GM1-gangliosidosis, a lysosomal storage disorder, is associated with ~ 161 missense variants in the GLB1 gene. Affected patients present with β-galactosidase (β-Gal) deficiency in lysosomes. Loss of function in ER-retained misfolded enzymes with missense variants is often due to subcellular mislocalization. Deoxygalactonojirimycin (DGJ) and its derivatives are pharmaceutical chaperones that directly bind to mutated β-Gal in the ER promoting its folding and trafficking to lysosomes and thus enhancing its activity. An Emirati child has been diagnosed with infantile GM1-gangliosidosis carrying the reported p.D151Y variant. We show that p.D151Y β-Gal in patient’s fibroblasts retained < 1% residual activity due to impaired processing and trafficking. The amino acid substitution significantly affected the enzyme conformation; however, p.D151Y β-Gal was amenable for partial rescue in the presence of glycerol or at reduced temperature where activity was enhanced with ~ 2.3 and 7 folds, respectively. The butyl (NB-DGJ) and nonyl (NN-DGJ) derivatives of DGJ chaperoning function were evaluated by measuring their IC50s and ability to stabilize the wild-type β-Gal against thermal degradation. Although NN-DGJ showed higher affinity to β-Gal, it did not show a significant enhancement in p.D151Y β-Gal activity. However, NB-DGJ promoted p.D151Y β-Gal maturation and enhanced its activity up to ~ 4.5% of control activity within 24 h which was significantly increased to ~ 10% within 6 days. NB-DGJ enhancement effect was sustained over 3 days after washing it out from culture media. We therefore conclude that NB-DGJ might be a promising therapeutic chemical chaperone in infantile GM1 amenable variants and therefore warrants further analysis for its clinical applications.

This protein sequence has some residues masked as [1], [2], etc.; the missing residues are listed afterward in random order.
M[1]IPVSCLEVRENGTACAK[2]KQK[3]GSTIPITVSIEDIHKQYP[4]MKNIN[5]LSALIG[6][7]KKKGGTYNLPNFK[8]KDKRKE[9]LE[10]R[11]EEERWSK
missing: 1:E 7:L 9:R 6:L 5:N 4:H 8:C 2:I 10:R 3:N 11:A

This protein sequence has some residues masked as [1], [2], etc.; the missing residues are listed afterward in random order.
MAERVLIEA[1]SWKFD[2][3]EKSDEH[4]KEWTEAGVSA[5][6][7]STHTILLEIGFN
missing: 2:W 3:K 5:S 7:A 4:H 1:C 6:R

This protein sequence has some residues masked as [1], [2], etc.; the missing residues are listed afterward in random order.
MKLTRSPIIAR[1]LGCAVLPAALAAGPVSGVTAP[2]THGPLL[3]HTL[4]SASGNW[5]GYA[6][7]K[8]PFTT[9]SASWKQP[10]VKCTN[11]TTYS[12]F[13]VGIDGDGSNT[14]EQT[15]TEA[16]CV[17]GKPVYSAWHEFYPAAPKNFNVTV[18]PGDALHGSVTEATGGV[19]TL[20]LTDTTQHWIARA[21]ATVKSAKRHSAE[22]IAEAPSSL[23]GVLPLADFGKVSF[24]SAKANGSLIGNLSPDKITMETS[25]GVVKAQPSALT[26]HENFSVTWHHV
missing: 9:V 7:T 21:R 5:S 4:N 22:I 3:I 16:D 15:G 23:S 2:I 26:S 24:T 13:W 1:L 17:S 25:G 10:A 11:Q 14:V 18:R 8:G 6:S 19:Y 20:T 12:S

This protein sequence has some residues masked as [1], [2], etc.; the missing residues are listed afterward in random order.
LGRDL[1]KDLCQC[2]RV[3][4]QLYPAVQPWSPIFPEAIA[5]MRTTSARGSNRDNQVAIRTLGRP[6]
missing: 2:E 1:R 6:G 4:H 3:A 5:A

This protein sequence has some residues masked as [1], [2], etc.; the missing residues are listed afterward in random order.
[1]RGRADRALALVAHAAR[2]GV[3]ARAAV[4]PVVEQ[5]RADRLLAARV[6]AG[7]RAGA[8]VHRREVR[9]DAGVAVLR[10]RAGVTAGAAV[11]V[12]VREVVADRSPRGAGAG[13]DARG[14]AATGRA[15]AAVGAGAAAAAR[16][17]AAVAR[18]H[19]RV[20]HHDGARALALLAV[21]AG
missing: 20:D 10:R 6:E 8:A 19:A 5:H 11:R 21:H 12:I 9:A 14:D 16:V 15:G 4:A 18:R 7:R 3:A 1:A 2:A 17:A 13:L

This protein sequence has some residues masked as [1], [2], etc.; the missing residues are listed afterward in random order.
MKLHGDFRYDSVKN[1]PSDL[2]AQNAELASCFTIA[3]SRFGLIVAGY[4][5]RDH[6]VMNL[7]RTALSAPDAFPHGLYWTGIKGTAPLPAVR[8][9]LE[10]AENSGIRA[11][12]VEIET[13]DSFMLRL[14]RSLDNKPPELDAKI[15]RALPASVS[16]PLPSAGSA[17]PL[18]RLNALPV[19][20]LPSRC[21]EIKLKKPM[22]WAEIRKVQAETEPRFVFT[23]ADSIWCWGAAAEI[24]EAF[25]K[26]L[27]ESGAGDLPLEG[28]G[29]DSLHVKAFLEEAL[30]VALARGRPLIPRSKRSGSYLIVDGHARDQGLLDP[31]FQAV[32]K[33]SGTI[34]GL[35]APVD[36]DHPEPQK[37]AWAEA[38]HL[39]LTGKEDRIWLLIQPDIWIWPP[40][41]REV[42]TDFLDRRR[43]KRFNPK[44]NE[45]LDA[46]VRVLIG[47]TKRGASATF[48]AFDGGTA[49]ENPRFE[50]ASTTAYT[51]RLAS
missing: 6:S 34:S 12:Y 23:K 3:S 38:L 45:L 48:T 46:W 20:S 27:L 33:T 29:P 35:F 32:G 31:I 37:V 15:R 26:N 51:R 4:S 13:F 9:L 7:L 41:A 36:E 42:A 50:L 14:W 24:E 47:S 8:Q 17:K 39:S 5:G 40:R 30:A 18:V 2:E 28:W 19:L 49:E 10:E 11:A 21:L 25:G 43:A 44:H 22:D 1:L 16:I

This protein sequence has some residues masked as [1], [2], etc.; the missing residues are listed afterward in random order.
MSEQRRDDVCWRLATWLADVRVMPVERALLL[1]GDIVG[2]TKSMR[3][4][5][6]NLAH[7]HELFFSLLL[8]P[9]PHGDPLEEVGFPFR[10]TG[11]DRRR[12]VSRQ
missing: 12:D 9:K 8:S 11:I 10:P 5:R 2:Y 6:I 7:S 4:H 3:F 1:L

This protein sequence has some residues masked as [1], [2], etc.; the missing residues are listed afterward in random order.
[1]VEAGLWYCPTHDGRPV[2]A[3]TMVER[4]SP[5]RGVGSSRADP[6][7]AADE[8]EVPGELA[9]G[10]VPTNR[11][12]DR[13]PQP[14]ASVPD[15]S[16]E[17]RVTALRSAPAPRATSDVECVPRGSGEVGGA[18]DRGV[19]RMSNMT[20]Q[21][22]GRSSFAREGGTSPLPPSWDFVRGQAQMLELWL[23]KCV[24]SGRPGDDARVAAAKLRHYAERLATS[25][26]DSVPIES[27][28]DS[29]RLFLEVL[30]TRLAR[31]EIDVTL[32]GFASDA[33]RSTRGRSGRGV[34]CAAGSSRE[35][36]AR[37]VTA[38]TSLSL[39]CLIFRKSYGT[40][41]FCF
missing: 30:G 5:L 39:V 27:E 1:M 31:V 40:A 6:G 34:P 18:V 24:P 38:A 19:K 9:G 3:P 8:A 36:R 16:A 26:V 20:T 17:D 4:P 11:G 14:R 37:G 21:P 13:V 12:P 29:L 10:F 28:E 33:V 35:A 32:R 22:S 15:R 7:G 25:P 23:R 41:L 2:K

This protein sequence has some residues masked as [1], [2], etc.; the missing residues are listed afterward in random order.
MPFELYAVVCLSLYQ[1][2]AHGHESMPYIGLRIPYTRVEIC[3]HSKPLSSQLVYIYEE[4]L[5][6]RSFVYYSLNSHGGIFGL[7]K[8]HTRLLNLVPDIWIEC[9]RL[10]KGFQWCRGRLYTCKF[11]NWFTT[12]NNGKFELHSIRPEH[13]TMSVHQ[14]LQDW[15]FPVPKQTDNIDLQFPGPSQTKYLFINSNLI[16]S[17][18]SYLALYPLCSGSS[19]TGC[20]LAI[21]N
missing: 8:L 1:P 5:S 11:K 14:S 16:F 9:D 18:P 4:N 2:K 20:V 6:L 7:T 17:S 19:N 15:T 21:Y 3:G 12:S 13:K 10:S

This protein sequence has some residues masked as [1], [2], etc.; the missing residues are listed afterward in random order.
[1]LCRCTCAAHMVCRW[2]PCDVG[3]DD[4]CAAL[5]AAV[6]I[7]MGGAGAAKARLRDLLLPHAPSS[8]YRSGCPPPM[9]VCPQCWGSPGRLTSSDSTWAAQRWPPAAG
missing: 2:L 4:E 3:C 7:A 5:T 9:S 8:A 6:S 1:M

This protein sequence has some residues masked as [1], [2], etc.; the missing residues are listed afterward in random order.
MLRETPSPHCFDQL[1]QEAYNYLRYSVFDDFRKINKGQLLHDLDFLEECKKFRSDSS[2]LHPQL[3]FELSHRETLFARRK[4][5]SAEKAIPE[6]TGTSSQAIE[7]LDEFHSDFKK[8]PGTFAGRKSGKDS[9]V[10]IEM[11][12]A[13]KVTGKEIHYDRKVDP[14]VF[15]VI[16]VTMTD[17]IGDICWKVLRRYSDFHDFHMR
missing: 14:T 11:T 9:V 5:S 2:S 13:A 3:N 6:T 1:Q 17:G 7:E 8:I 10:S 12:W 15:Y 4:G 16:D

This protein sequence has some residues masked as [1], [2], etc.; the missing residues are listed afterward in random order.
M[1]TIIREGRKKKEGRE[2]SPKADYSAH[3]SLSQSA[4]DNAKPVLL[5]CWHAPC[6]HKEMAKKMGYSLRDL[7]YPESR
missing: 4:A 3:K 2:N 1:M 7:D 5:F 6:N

ASJC Scopus subject areas